As major supermarkets continue to pull strawberry punnets from their shelves, the Queensland government has offered a reward of $100,000 for information leading to the arrest of the person responsible for contaminating the fruit with sewing needles.
The association said the vast geographic range in which these incidents have occurred meant it was unlikely the contamination was occurring at farm level.
The criminal incident began last weekend, initially with two brands, Berry Obsession and Berry Licious, from a single supplier, after needles were found in strawberries purchased in NSW and Queensland.
In a follow-up statement released on Facebook Thursday, the group said the strawberries were seemingly "interfered with between the time they were packed and the time they were purchased".
Police began looking into the potentially risky berries after a Facebook user on Saturday wrote that their friend took a bite of a strawberry and ate "half a sewing needle", according to the Palm Beach Post.
Tasmanian police are also investigating a possible case in Hobart.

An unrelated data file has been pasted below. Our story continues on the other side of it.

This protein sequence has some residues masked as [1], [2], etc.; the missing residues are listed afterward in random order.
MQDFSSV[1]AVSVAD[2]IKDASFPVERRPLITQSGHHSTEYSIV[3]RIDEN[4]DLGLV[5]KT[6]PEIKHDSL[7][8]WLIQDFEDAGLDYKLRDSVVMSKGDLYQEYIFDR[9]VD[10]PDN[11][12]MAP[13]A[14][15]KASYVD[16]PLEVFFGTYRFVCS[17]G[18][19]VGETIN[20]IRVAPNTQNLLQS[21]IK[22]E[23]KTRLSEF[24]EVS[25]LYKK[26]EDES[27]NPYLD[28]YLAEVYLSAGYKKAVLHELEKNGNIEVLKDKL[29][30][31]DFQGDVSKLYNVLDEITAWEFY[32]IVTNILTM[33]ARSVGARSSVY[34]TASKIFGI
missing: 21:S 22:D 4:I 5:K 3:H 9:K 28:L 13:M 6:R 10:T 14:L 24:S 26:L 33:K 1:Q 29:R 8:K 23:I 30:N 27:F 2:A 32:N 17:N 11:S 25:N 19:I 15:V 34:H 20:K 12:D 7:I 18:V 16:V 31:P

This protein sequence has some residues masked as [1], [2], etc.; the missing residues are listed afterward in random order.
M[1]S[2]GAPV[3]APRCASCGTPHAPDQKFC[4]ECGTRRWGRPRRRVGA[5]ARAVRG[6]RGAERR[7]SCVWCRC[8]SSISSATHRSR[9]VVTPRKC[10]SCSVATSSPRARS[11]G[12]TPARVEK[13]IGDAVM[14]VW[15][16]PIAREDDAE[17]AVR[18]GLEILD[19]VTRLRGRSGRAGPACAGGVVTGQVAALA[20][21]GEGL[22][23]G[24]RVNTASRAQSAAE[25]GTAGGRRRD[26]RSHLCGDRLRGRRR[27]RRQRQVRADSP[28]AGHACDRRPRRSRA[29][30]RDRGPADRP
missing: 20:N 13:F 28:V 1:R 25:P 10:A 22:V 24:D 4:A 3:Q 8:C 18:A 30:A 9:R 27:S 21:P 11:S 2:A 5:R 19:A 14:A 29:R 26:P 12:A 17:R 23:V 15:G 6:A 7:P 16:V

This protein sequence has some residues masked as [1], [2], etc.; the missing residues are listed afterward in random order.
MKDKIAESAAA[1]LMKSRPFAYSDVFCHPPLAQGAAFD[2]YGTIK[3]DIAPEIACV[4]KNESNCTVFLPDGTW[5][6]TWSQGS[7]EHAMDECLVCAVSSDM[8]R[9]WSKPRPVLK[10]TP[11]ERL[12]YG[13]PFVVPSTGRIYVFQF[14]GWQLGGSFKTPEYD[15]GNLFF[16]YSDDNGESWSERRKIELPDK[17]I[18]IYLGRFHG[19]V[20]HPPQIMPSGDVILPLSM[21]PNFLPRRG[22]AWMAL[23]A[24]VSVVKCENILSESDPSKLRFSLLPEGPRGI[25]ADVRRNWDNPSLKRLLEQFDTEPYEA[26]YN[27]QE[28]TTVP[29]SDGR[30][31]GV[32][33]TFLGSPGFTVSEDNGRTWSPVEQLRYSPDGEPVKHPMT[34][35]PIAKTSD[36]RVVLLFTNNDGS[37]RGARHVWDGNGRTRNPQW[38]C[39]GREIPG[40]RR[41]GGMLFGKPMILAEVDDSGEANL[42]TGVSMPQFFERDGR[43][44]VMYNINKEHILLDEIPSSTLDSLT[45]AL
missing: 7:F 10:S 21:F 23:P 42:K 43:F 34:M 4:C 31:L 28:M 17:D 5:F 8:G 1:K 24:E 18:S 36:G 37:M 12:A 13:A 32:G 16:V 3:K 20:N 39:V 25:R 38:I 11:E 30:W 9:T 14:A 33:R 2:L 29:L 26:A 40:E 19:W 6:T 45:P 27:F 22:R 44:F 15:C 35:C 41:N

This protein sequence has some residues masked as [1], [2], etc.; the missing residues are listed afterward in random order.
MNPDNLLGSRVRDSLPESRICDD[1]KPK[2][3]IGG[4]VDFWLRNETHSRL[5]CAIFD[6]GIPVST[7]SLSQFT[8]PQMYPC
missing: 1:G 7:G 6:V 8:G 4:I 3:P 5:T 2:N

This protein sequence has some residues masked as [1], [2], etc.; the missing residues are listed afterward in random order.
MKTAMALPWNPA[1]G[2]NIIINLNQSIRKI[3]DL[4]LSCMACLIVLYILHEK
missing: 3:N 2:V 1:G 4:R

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ABC News reported on Saturday that wholesale prices have halved to 50 Australian cents per punnet below the cost of production in Western Australia, where strawberries crops are now peaking, with growers forced to dump tonnes of the fruit.
Andrew Broad, MP for Mallee in Victoria state, said: "The low-life scum, who think it's somehow amusing to put needles in strawberries, I think should be chucked in jail as soon as they're identified".
Coles and removed strawberries from shelves in all stores nationwide, except for Western Australia.
An update on the investigation was released amid what authorities said was thought to be a "copycat incident" and provided a photo in relation to it.
Australian police have issued a public health warning after needles were found hidden in strawberries across all six of the country's states.
Investigators plan to do forensic testing on the needles and say they're particularly focused on how the fruits were transported.